Joined: 13 Aug 2009
Location: Milwaukee, WI
|Posted: Mon Dec 12, 2011 3:39 pm Post subject: Designer's Notes: Attack Dice
|Welcome to the first in a series of mini-articles describing the whys and wherefores of the new edition of Starmada. Today's topic: Attack Dice.
In previous editions, the basic premise has been that each individual weapon mount rolls one or more dice to determine hits. For each hit, one or more dice is rolled against the target's shields. Finally, for each die that penetrates the shields, one or more dice is rolled for damage location. While this process has worked quite well, there are some drawbacks:
1) It's a LOT of die rolling, particularly when some of the weapon traits/special equipment are factored in.
2) Rolling for hits on a D6 severely limits the number of modifiers that can be applied -- and those modifiers aren't consistent in their effect. For example, if the weapon's ACC is 5+, a +1 modifier increases the chance of scoring a hit by 50%; if the ACC is 3+, that +1 modifier only represents an increase of 25%.
3) The need to roll for damage location on each die -- and the need to track damage to individual weapon mounts -- requires special considerations, like the weapon damage chart (which incidentally means yet ANOTHER die roll).
4) Did I mention that it's a LOT of die rolling?
With the new edition, we're making a paradigm shift, from individual weapon mounts to whole weapon batteries. Each battery has a total attack dice strength, which is then stretched out into a "string", like this:
PHASER-1 : 15 - 11 - 8 - 5 - 4 - 3 - 2 - 1 - 1 - 1
When making an attack, the appropriate number of dice are rolled, and each 5 or 6 scores one point of damage on the target. That's it. To represent differing firepower strengths in different arcs, each battery is then subdivided into "banks", like this:
PHASER-1 : [FH4][FP4][FS4][AH4] : 15 - 11 - 8 - 5 - 4 - 3 - 2 - 1 - 1 - 1
Each bank has a firing arc ("FH" = forward half; "FP" = forward-port; "FS" = forward-starboard; "AH" = aft half) and an arc modifier (all arc modifiers are negative, but the minus signs are omitted for clarity). When determining the number of dice to roll, each -1 results in a one "column" shift to the right. Thus, each of the phaser-1 banks has 4 attack dice.
Other modifiers are applicable: in particular, the target's ECM is subtracted from the arc modifier. For example, if the FH bank is used to attack a target with an ECM of 1, the number of attack dice is 3 (-4 - 1 = -5).
Why is this better?
1) It's faster. Consider this: in The Admiralty Edition, the Federation Heavy Cruiser has two Phaser-1s firing forward. First, as many as six dice are rolled to score hits; then, as many as six dice are rolled for impact; finally, up to six dice are rolled for damage location. Thus, in order to resolve the attack anywhere from 1 to 18 dice are rolled, in three separate rolls. If these weapons are converted to the new system, one roll of 4 dice is made, with each 5 or 6 scoring a point of damage. Simple. If the target has shields, a second roll is still needed -- on the other hand, if the target's only defenses are ECM or Armor, just the one roll will suffice.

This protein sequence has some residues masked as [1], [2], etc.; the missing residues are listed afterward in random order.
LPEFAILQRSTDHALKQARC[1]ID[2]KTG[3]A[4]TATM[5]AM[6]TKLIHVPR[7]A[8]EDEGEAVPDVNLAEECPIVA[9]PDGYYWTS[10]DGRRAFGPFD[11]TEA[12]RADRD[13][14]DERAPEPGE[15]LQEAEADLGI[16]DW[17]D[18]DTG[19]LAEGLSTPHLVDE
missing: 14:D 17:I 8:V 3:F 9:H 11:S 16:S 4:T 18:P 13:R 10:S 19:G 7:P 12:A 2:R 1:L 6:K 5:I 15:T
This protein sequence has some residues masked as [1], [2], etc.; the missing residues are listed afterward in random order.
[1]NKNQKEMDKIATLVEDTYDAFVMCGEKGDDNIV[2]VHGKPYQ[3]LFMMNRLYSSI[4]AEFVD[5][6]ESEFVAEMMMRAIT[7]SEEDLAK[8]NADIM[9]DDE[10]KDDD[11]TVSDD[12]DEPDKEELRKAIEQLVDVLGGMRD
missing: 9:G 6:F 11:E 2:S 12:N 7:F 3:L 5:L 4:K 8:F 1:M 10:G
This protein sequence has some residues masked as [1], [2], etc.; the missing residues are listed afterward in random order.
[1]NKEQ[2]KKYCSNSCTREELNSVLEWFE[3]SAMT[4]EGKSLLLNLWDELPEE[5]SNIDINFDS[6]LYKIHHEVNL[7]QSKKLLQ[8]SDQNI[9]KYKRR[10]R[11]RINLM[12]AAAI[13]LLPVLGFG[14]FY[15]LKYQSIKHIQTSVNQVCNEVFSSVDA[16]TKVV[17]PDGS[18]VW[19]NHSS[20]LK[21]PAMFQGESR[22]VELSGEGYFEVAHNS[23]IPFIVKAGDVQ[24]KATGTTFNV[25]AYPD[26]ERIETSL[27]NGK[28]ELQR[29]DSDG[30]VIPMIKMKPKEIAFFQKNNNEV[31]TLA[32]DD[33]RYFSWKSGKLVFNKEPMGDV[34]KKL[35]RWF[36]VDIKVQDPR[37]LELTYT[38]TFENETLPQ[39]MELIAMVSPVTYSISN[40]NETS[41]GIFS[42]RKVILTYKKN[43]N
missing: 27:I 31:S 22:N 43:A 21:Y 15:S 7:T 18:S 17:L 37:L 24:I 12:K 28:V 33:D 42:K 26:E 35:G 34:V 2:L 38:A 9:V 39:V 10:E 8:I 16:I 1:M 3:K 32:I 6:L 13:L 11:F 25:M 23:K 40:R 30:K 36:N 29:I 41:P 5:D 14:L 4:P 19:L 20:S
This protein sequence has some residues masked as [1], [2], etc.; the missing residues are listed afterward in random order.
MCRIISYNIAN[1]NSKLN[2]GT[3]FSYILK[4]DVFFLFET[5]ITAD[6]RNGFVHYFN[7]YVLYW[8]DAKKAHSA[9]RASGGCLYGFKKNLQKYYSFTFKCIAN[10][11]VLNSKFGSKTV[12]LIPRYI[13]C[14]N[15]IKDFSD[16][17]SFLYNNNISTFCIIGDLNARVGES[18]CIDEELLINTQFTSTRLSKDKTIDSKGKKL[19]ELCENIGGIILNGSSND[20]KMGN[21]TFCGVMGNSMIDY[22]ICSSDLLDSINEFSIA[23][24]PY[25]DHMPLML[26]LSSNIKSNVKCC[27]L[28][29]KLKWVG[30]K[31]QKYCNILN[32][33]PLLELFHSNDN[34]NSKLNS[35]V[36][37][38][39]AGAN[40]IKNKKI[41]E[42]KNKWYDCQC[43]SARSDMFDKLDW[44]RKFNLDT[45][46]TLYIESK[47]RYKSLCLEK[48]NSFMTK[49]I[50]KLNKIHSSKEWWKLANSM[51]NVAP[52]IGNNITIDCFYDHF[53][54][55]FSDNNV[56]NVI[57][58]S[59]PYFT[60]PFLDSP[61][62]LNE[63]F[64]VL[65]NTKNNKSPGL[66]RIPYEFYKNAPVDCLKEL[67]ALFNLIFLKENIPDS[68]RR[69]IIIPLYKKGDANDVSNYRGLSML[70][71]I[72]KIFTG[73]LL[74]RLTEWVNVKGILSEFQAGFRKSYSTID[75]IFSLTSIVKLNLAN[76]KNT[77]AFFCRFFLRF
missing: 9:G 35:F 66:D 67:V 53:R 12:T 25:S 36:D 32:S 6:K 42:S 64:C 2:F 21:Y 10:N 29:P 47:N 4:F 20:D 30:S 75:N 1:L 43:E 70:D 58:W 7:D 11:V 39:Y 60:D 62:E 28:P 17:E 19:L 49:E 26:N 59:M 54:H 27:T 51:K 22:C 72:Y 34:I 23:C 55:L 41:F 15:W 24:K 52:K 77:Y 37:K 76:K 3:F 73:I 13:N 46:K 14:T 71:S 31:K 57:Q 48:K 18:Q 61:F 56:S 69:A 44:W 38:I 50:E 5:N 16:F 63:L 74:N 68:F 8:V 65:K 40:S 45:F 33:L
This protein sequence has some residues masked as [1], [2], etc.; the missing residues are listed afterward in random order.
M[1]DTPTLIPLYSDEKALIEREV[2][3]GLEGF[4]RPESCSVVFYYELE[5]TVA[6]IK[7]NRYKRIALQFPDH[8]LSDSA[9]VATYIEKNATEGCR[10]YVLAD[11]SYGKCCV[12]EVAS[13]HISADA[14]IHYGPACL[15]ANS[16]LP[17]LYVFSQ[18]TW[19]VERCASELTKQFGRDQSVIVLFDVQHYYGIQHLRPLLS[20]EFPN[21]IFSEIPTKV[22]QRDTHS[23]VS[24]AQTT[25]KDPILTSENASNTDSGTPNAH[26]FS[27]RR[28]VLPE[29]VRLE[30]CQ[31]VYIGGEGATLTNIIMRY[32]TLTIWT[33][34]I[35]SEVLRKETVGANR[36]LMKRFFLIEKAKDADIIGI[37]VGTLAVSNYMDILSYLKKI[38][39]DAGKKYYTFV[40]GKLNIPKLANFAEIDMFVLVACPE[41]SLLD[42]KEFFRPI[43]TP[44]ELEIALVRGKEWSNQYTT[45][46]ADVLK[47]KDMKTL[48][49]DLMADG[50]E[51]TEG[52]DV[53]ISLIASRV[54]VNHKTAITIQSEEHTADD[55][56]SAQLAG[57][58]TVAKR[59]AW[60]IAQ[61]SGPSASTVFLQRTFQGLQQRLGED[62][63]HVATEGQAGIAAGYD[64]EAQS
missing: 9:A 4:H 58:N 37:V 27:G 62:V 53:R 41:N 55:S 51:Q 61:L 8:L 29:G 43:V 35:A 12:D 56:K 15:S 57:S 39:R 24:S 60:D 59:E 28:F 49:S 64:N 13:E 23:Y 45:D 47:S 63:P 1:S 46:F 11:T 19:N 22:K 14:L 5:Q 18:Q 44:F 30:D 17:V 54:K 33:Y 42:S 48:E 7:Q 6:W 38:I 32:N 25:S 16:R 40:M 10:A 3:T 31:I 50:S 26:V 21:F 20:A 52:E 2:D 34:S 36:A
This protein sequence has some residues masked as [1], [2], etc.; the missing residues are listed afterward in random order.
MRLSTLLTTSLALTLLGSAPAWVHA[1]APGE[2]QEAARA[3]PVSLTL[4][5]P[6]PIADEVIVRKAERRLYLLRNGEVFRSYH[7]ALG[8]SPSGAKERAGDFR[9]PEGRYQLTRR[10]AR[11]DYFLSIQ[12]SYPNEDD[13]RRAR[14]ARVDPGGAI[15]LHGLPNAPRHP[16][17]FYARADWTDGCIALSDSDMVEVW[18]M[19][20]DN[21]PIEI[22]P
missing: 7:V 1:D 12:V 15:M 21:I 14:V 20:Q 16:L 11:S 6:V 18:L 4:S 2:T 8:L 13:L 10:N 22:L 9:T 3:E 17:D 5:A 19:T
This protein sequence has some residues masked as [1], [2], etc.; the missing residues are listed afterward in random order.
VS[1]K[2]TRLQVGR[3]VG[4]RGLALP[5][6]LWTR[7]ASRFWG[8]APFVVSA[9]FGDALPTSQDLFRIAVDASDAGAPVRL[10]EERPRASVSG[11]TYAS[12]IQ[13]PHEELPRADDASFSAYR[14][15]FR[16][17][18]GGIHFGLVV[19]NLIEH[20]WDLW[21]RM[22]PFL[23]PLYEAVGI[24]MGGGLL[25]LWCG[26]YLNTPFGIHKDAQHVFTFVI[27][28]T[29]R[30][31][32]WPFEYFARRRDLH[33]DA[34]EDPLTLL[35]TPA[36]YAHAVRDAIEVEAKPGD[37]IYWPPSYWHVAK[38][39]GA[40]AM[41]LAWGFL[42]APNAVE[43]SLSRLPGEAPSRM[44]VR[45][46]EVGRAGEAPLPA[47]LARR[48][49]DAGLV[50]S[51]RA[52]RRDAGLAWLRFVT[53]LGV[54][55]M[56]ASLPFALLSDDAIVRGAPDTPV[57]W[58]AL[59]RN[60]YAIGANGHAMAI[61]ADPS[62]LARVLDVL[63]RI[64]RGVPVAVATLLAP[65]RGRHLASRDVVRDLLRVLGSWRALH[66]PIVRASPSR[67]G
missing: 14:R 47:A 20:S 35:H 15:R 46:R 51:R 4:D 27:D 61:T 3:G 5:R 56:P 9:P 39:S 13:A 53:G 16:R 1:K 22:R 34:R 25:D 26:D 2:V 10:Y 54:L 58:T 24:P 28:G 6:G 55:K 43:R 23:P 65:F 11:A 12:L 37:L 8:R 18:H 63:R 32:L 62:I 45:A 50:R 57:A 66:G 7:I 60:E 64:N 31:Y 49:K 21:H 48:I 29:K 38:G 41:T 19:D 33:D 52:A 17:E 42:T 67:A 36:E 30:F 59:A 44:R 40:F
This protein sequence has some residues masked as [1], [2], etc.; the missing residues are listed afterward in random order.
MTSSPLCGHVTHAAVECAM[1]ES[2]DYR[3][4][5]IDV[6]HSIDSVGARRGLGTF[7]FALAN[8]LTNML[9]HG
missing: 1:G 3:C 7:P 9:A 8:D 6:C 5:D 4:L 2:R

2) It's more consistent. Each modifier has the same effect, regardless of the starting number of attack dice or when in the process it is applied. For every +2, the number of attack dice is doubled; for every -2, the number of attack dice is cut in half.
3) Damage to weapons can be handled in a more abstract fashion (i.e. as a further attack dice penalty) or in a more traditional "damage to individual banks" fashion.
And if you're worried about a loss in granularity, consider this: if the SAE version of the CA's Phaser-1s are fired at medium range at a target with a shield rating of 3, the overall chance of causing hull damage is as follows:
Hull Damage ... Probability
One point ... 6.25%
Two points ... 16.41%
Three points ... 14.45%
Four points ... 4.27%
Thus, in the process of three separate die rolls, involving as many as eighteen dice, four hull hits occur in less than one out of twenty-three attacks. In the new system, this same scenario would result in the roll of two attack dice (assuming an ECM of 2, which is the equivalent in protection to Shields 3). The probability of each outcome is as follows:
Hull Damage ... Probability
One point ... 44.4%
Two points ... 11.1%
The curve has been flattened, but not completely. Although the very rare 4 hull hit results have been eliminated, the chances of causing at least one point of hull damage has gone up by more than a third (55.5% to 41.4%), while the average number of hull hits caused has remained the same (0.50).
In other words, by reducing the attack to a single roll -- and thus considerably hastening what has been traditionally the most complicated and time-consuming part of the game turn -- we have kept a similar range of (reasonably) possible results, increased the probability of success per attack, and maintained the overall hits-per-attack ratio.
Majestic Twelve Games